What happened in the USSR was a process of political expropriation of the working class to the point where the first five year plan completed the transition from a workers’ state to something else. “State capitalism” as a descriptive doesn’t work for me. I do think Cliff makes some really excellent points about the nature of the USSR and the soviet-like states that were formed in eastern Europe after the war. The notion that a workers’ state could be brought into being without the mass participation of the oppressed and exploited presents a challenge to Marxist theory.
All this said, the survival or degeneration of the Soviet state depended on the success of revolutions in more developed capitalist countries. This is not a farfetched possibility; there were revolutionary upsurges in Germany, Hungary and Italy, as well as a short-live soviet republic in Bavaria. It was the view of the early Communist International that the revolution was a world process and that socialism in one country was an impossibility. The same remains true when considering the Latin American revolutionary process. The revolution in Cuba cannot survive without the spread of socialist revolution to the mainland and globally.
If these societies were already “capitalist” (state or otherwise) how do we explain the situation in China and Vietnam, where we have increasingly capitalist economies coupled with a bureaucratic state structure? How do we understand the “reforms” in Cuba that threaten the gains of the revolution?
I have been a defender of the Cuban revolution and come from a tradition that has seen Cuba as a basically “healthy” workers state but lacking the organs of workers democracy. The truth being the party/state really calls the shots. The working class in Cuba, while sometimes “consulted,” does not really rule Cuba.
What to say about the increasing penetration of Cuba by international capitalist interests? How do we explain the Mariel port development? It seems to me that Cuba has taken the first steps down the same road as China and Vietnam and this puts the gains of the revolution in peril.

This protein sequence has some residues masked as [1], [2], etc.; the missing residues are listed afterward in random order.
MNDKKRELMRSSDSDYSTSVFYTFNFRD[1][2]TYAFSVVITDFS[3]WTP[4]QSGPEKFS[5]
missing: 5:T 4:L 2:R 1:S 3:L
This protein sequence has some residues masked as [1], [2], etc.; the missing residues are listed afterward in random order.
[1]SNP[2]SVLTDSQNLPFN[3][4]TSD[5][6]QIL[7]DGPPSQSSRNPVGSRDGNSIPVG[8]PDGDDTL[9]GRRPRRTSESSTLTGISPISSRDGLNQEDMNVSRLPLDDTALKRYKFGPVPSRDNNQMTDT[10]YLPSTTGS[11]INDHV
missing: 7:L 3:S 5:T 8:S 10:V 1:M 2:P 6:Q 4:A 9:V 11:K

Without the direct democratic rule of the workers and farmers of Cuba themselves, through institutions of socialist democracy, the revolution will be lost. This requires building a new communist party and a revolutionary overthrow of the bureaucratic state. J Leslie
In Defense of Marxism, Trotsky (book)
Revolution In Hungary and The Crisis Of Stalinism statement of SWP-US National Committee 1957
Class, Party, and, State and The Eastern European Revolution SWP Education fro Socialists
Bureaucratism or Workers’ Power Ted Grant and Roger Silverman
Theories of the USSR in light of its collapse Barry Sheppard (LINKS)
State Capitalism- Pro and Con
The Nature of Stalinist Russia Tony Cliff
Russia: How the Revolution was Lost Chris Harman
The Theory of “State Capitalism” Ernest Mandel
Cuba: the acid test Joseph Hansen
Is Cuba “State Capitalist?” Larry Seigle
The Chinese Revolution
The Chinese Revolution Vol 1 The Second Chinese Revolution and the shaping of the Maoist outlook pdf file
The Chinese Revolution Vol 2 The Maoist Project Tested in the Struggle for Power pdf file
China, Vietnam, Cuba (capitalist restoration)
Capitalism’s Brutal Comeback in China FSP resolution
Capitalist restoration in China Liu Yufan, International Viewpoint
Crisis and class struggle in China David Whitehouse, International Socialist Review
Socialism and the market: China and Vietnam compared By Michael Karadjis
The Necessity of Gangster Capitalism: Primitive Accumulation in Russia and China Holmstrom and Smith
The Future of the Cuban Revolution Sam Farber, Jacobin